Sunday, 30 January 2011

A Twat

"We don't get the results we should compared with other European countries; if we did we would save thousands of lives," he told the Andrew Marr Show.

This was another pearl of wisdom from Andrew Lansley, a lovely chap who accepts money from the private sector. Probably get sued for saying that.

His above comment seems to suggest that if you oppose his plans then you dont really care about saving thousands of lives. We dont get the same results as other countries, perhaps this is because we smoke and drink more and on the whole as a nation we're quite fat? (and lazy?)

I have yet to meet a medical student who is happy with these plans, indifference or a sense of "oh shit," seem to be prevailing themes

Saturday, 22 January 2011


The fuddled medic enjoys cricket, particularly working whilst listening to Test Match Special. Indeed the FM shall be up early and doing some Cardiology while hoping England can beat Australia in the 3rd ODI.

But something I want to discuss is based on a comment by ex england captain Michael Vaughan. He argued that as professionals players should be given freedom to train, relax and rest when they want. And that they are in an environment where they are always under pressure, so everyone needs to back off and leave them to it.

Should the same apply to medical student? I resent always having stuff timetable all the time with no flexibility. On Friday I turned up a few minutes late to the lecture due to ward work running over. I did not have the register passed to me, and half an hour later I ran to the office and pleaded to be allowed to be sign in.

It is sad that the medical school and the University dont trust us to learn the stuff we need to learn and lest us get on with it.

And medical school is always full of pointless stuff that makes things more difficult then they need to be. Recently I have completed a one thousand word essay, with a subsequent presentation. Everyone knows its a load of bollocks, but its one more bloody hoop to pass through. Perhaps you believe I have learnt from doing said essay? Well a little, but most of the essay writing was making sure it corresponded with the markscheme and making it easy for the examiner to pass me.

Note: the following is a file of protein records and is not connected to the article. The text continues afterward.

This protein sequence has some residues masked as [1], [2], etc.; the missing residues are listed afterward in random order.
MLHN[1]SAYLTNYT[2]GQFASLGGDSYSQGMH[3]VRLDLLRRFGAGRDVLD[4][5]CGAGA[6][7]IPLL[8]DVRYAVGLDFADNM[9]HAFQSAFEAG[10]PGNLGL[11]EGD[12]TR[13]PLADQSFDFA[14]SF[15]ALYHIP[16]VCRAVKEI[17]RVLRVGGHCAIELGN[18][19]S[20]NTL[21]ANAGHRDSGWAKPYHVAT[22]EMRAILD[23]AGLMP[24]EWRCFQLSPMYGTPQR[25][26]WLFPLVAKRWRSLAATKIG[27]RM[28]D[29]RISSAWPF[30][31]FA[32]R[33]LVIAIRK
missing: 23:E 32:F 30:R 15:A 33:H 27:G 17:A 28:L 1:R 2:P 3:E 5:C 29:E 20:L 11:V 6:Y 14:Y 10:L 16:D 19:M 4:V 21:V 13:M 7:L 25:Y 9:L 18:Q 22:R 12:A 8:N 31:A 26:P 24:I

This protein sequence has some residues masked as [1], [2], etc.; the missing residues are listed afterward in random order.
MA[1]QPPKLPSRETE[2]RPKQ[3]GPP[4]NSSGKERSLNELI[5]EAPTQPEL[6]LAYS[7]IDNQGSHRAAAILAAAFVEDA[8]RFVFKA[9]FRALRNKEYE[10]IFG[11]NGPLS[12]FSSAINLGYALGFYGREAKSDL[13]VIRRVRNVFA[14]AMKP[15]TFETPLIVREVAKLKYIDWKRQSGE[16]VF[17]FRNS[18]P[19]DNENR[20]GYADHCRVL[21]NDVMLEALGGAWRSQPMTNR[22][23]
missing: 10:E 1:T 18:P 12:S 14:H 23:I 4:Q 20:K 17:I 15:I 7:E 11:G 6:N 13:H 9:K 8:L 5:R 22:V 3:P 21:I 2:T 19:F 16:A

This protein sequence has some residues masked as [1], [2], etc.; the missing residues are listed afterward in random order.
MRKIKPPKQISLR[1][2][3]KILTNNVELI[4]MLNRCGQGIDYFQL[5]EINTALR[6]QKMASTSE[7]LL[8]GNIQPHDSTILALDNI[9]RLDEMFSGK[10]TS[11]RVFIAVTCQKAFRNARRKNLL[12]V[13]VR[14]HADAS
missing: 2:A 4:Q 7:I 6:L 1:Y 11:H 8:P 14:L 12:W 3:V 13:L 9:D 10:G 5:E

And so my precious time has been wasted, I would have learnt more going to the wards or taking Kumar and Clark to the library and doing some reading.

The vast majority of medical students dont need someone dictating to them how to learn. We are capable of looking at all the different ways of learning and choosing whats best for us.

Friday, 21 January 2011

Please . . .

. . . go and see The King's Speech. I am usually quite generous with my markings when I see a film, but this was a genuinely good 10/10 film.

That is all

Monday, 17 January 2011


I have seen nothing by David Cameron that fills me with confidence about the future NHS reforms.

But enough of what I think, here I copy and paste some readers comment that I agree with as I cant be bothered to say anthing original about the topic

"This is a gamble because he expects there to be no unfortunate mistakes - embarrassing anomalies etc when the conservatives are transferring 80bn of expenditure in a very short period of time, to multiple consortia. Any decent management consultant will tell you mistakes will be made."

And think of all the paperwork, logo etc that will be generated.

"Now the tories want to replace 150 PCTs with up to 500-600 GP run consortiums. Unless you want your GP spending all day with their head down over a budget spreadsheet or typing up a service level agreement then each one of these will need it's own army of bureaucrats."

Friday, 14 January 2011


I have heard stories of some NHS consultants who do the bare minimum NHS work that they can so they can maximise earnings working in the private sector. I am neither for or against this, with regards to private medicine and people working for it, its there choice.

As pointed out by other blog comments on this issue if consultants pay is attacked, then more of them will do this and the NHS will loose out.